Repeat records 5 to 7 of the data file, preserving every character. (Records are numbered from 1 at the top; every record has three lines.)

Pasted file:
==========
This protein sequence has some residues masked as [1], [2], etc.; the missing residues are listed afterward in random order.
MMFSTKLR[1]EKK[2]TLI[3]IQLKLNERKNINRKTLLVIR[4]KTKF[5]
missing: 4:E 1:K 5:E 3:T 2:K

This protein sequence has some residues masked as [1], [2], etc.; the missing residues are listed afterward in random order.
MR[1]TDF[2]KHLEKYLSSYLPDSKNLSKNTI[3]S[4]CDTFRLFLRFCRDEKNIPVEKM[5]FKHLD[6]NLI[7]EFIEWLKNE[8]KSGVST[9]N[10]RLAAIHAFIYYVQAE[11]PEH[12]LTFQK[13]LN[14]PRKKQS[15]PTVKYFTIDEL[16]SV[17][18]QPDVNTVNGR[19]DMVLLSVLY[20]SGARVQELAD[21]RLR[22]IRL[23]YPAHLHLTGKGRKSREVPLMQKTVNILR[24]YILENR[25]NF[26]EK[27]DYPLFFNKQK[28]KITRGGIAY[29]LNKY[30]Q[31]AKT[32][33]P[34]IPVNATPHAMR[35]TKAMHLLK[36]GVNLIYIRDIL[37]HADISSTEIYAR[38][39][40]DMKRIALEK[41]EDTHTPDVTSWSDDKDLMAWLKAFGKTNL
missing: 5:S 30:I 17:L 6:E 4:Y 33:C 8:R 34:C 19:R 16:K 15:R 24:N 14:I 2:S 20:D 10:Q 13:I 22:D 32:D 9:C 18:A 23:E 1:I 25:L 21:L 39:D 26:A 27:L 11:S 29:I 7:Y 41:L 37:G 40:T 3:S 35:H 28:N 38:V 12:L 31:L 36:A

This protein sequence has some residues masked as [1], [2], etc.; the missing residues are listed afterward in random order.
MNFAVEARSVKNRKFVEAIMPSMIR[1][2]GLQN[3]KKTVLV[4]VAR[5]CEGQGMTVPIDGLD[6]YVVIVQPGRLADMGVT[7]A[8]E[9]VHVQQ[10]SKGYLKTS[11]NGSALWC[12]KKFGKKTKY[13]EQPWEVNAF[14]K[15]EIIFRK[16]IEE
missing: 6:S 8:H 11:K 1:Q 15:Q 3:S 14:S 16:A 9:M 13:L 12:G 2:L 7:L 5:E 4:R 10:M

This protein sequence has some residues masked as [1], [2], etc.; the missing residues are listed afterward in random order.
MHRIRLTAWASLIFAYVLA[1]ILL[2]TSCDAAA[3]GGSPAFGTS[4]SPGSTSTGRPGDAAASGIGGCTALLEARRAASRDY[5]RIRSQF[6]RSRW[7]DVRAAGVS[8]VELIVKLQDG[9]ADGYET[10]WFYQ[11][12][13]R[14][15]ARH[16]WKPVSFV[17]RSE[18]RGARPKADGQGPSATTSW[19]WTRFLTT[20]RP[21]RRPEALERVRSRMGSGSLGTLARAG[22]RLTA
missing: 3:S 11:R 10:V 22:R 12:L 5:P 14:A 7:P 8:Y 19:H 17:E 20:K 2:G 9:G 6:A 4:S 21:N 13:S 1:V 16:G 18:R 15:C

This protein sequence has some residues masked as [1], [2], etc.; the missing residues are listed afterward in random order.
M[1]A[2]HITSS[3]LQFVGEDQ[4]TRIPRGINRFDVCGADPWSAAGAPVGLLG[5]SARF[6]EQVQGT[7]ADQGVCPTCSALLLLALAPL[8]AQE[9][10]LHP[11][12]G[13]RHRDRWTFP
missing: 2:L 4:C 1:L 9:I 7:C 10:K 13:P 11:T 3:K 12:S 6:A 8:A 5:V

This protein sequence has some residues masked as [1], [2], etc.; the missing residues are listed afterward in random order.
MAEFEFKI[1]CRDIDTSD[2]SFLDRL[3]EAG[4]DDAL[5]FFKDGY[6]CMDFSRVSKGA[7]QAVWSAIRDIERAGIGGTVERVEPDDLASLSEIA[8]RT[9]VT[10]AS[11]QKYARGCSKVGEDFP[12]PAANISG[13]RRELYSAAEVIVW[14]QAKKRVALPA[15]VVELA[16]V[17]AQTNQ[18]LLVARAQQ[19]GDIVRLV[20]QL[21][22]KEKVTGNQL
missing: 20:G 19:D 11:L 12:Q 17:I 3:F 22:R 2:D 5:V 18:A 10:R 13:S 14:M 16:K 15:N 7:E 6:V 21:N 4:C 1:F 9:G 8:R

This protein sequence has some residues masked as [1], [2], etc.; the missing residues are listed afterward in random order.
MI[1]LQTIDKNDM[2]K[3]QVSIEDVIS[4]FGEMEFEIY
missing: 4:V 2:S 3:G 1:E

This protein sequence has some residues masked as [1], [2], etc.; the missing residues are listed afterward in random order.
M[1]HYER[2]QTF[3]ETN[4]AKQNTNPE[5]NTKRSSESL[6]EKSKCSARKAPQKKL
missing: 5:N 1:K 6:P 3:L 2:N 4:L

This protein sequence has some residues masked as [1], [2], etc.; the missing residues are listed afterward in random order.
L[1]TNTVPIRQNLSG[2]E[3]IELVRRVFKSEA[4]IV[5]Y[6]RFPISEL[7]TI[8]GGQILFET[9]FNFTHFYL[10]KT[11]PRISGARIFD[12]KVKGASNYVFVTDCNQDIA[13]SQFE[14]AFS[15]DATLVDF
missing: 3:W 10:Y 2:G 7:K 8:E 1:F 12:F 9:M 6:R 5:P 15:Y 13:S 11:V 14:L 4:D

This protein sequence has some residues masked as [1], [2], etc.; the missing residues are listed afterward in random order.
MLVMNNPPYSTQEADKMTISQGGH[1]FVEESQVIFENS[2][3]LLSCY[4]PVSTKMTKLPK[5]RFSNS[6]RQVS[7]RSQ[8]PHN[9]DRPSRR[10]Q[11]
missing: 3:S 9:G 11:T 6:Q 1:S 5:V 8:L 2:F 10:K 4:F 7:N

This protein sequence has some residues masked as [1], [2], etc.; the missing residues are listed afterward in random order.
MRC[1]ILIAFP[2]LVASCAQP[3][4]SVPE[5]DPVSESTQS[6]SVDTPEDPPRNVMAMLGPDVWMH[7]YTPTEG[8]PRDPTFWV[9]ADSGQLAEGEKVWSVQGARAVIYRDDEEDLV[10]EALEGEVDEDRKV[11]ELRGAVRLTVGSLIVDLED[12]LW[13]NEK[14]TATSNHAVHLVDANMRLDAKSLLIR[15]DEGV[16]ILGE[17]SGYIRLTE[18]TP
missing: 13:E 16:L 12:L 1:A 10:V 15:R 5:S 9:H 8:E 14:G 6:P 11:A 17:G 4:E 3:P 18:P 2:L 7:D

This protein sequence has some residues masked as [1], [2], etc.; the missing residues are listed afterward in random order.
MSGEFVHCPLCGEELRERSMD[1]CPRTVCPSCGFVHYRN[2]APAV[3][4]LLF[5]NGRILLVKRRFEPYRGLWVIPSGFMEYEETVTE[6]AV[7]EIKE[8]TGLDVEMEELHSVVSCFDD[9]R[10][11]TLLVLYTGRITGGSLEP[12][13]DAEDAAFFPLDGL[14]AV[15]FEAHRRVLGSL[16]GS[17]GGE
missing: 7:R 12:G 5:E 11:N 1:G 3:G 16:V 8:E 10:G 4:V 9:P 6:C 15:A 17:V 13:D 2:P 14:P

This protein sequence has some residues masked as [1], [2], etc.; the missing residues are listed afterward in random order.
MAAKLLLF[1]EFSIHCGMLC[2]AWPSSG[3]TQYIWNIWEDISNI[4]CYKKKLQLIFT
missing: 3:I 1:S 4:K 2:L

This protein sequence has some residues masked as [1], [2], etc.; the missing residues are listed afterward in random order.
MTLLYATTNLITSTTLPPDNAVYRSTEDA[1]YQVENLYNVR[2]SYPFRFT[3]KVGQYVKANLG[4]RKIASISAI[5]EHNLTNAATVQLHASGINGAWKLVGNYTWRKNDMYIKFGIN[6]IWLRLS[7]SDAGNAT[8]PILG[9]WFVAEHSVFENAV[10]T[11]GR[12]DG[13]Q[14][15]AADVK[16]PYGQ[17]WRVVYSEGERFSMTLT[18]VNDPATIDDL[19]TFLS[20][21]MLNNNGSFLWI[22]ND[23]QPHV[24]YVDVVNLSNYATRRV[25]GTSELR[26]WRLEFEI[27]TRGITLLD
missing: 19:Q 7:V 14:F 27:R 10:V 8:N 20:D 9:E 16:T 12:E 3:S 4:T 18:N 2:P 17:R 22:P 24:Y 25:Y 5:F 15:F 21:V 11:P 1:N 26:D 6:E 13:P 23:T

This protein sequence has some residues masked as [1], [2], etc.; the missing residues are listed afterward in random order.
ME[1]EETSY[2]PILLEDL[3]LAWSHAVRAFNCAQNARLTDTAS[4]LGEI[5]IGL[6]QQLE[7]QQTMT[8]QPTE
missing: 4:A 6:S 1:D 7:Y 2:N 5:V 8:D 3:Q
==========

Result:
This protein sequence has some residues masked as [1], [2], etc.; the missing residues are listed afterward in random order.
M[1]A[2]HITSS[3]LQFVGEDQ[4]TRIPRGINRFDVCGADPWSAAGAPVGLLG[5]SARF[6]EQVQGT[7]ADQGVCPTCSALLLLALAPL[8]AQE[9][10]LHP[11][12]G[13]RHRDRWTFP
missing: 2:L 4:C 1:L 9:I 7:C 10:K 13:P 11:T 3:K 12:S 6:A 8:A 5:V

This protein sequence has some residues masked as [1], [2], etc.; the missing residues are listed afterward in random order.
MAEFEFKI[1]CRDIDTSD[2]SFLDRL[3]EAG[4]DDAL[5]FFKDGY[6]CMDFSRVSKGA[7]QAVWSAIRDIERAGIGGTVERVEPDDLASLSEIA[8]RT[9]VT[10]AS[11]QKYARGCSKVGEDFP[12]PAANISG[13]RRELYSAAEVIVW[14]QAKKRVALPA[15]VVELA[16]V[17]AQTNQ[18]LLVARAQQ[19]GDIVRLV[20]QL[21][22]KEKVTGNQL
missing: 20:G 19:D 11:L 12:Q 17:I 3:F 22:R 2:D 5:V 18:A 10:R 13:S 14:M 16:K 15:N 7:E 6:V 21:N 4:C 1:F 9:G 8:R

This protein sequence has some residues masked as [1], [2], etc.; the missing residues are listed afterward in random order.
MI[1]LQTIDKNDM[2]K[3]QVSIEDVIS[4]FGEMEFEIY
missing: 4:V 2:S 3:G 1:E